Take the 2-minute tour ×
Stack Overflow is a question and answer site for professional and enthusiast programmers. It's 100% free, no registration required.

I'd like to write a Map-Extension Method for ParallelQuery without destroying the parallelism. Problem is, I have no idea how. I am using ParallelQuery because I'm confident the Multithreading will boost my performance, here's my code so far:

public static List<T2> Map<T, T2>(this ParallelQuery<T> source, Func<T, T2> func)
    List<T2> result = new List<T2>();
    foreach(T item in source)
    return result;

As you can see, this kind of defeats the purpose of parallelism if I am correct. How would I do this correctly?

Thanks to Dykam for pointing out the the Select-Method has exactly the behaviour I want. However, just for learning purposes I'd like to see how exactly this'd work, thanks!

share|improve this question
msdn.microsoft.com/en-us/library/dd383966.aspx - what I linked is an actual map method, what you wrote both maps and aggregates it into one list. Indeed not parallel. –  Dykam Mar 12 '12 at 13:56
I don't know if it'll help your problem but you should probably be using yield return instead of building the list in your extension method. –  M.Babcock Mar 12 '12 at 13:57
@Dykam +1 I started to wonder why the OP bothered to write his own Select(). Then I opened your link... –  Gert Arnold Mar 12 '12 at 15:36
Yes, right, @Dykam, you would answer my question using the Select-Method. However, just for the jist of it I'd like to see how to build an extension method for learning purposes, do we have anything on that? I also updated my answer to reflect this. –  Dennis Röttger Mar 12 '12 at 15:55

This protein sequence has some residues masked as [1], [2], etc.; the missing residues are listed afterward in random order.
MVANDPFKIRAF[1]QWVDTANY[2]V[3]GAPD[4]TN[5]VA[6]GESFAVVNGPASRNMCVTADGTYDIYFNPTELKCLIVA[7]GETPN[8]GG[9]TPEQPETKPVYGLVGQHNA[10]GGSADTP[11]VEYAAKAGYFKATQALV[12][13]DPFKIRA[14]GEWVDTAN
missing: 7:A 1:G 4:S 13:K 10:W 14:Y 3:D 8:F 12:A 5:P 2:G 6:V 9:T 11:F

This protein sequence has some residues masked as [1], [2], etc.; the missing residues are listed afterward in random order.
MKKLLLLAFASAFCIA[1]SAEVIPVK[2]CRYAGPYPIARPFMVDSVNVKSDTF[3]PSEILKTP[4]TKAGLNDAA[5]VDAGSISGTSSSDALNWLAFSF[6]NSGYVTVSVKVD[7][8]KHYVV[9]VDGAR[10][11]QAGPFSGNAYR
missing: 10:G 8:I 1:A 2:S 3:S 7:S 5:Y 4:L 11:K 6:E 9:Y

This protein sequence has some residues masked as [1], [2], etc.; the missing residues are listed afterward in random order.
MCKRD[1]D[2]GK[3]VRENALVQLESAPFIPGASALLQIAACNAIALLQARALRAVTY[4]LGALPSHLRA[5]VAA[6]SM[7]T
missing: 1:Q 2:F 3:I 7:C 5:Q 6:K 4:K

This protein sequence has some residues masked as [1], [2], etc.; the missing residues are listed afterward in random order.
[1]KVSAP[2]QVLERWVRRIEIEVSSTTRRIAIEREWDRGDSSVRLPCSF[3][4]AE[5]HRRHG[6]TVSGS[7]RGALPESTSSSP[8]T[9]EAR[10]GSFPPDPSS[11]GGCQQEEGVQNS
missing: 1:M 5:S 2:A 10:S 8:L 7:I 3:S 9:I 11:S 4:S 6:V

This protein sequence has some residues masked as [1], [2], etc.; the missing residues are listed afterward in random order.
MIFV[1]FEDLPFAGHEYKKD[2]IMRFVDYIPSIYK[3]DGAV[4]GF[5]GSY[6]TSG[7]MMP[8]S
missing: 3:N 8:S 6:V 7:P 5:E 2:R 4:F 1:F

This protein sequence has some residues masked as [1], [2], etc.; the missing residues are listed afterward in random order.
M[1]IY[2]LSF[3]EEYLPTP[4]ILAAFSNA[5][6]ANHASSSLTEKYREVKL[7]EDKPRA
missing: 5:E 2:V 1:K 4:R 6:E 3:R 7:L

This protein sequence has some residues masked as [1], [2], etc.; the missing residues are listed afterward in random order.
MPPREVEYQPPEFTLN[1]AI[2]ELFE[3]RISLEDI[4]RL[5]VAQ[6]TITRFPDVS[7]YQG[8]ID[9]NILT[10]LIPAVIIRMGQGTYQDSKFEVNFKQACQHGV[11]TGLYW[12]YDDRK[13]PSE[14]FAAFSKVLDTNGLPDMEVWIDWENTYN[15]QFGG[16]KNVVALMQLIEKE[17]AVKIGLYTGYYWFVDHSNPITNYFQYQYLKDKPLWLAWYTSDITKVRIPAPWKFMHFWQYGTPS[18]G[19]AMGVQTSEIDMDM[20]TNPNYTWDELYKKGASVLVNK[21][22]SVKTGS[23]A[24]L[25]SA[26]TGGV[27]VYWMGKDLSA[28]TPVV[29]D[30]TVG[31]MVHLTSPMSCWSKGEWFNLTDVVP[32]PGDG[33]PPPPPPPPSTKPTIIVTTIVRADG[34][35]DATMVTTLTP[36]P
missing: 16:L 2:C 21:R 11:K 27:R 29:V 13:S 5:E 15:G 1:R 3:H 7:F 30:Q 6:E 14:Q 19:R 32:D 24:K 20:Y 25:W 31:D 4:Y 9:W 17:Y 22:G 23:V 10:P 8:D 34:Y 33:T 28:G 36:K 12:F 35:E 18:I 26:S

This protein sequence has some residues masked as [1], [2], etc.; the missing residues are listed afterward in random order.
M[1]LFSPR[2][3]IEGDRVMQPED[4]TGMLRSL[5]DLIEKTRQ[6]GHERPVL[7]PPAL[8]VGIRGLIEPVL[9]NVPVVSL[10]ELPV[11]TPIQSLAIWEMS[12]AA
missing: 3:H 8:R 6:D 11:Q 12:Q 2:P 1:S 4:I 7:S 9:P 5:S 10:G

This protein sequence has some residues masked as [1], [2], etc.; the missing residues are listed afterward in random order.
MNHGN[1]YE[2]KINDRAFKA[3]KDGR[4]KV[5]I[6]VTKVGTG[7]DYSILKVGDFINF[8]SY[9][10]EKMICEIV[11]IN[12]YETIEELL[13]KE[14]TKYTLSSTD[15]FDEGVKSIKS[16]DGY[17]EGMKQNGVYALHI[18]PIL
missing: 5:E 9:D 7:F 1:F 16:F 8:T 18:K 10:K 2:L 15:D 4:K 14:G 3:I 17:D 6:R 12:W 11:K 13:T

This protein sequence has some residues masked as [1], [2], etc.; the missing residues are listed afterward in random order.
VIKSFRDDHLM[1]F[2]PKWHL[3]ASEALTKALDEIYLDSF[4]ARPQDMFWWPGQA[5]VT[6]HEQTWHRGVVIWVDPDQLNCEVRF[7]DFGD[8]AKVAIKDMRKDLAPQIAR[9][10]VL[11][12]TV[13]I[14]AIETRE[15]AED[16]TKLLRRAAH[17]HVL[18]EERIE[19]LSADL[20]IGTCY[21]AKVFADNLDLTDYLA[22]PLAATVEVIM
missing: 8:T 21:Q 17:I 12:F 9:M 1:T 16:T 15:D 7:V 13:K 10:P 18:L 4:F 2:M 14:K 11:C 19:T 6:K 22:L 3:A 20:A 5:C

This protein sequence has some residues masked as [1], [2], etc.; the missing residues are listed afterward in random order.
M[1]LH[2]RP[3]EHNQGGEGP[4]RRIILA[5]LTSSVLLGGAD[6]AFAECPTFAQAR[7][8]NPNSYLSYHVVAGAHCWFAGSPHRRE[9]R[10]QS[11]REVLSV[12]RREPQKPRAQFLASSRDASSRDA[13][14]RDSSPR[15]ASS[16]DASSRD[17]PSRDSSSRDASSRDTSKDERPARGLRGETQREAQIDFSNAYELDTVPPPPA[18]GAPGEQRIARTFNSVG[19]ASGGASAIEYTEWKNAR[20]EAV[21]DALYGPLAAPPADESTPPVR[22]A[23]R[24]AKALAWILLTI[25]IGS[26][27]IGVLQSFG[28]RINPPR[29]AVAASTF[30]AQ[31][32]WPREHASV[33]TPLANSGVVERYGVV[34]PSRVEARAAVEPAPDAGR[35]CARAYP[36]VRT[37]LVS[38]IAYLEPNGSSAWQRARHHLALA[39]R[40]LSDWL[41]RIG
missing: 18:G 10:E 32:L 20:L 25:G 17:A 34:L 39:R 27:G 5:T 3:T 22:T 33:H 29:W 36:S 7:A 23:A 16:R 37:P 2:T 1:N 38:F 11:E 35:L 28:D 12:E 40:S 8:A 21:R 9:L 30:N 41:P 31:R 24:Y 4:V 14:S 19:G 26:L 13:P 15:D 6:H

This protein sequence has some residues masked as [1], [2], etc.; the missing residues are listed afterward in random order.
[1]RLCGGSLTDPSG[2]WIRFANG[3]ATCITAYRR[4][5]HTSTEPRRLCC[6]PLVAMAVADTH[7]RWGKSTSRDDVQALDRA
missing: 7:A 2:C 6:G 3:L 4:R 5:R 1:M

@DennisRöttger, here is Mono's implmentation: github.com/mono/mono/blob/… refers to github.com/mono/mono/blob/… –  Dykam Mar 12 '12 at 16:47

1 Answer 1

up vote 1 down vote accepted

Your question piqued my developer's heart, so I picked it up again and came up with this one:

public static IEnumerable<T2> Map<T,T2>(this ParallelQuery<T> source, Func<T,T2> func)
    var list = new ConcurrentBag<T2>();
    source.ForAll(s => list.Add(func(s)));
    return list.ToList();

The ForAll loops through the source query in parallel and adds the result to a thread-safe collection.

I keep this one in mind when I need Select-like behaviour with some personal twist. It may be an efficient approach when function func is a relatively heavy process.

share|improve this answer
Ah, yes, ForAll, of course! Thanks a lot. –  Dennis Röttger Mar 14 '12 at 13:04

Your Answer


By posting your answer, you agree to the privacy policy and terms of service.

Not the answer you're looking for? Browse other questions tagged or ask your own question.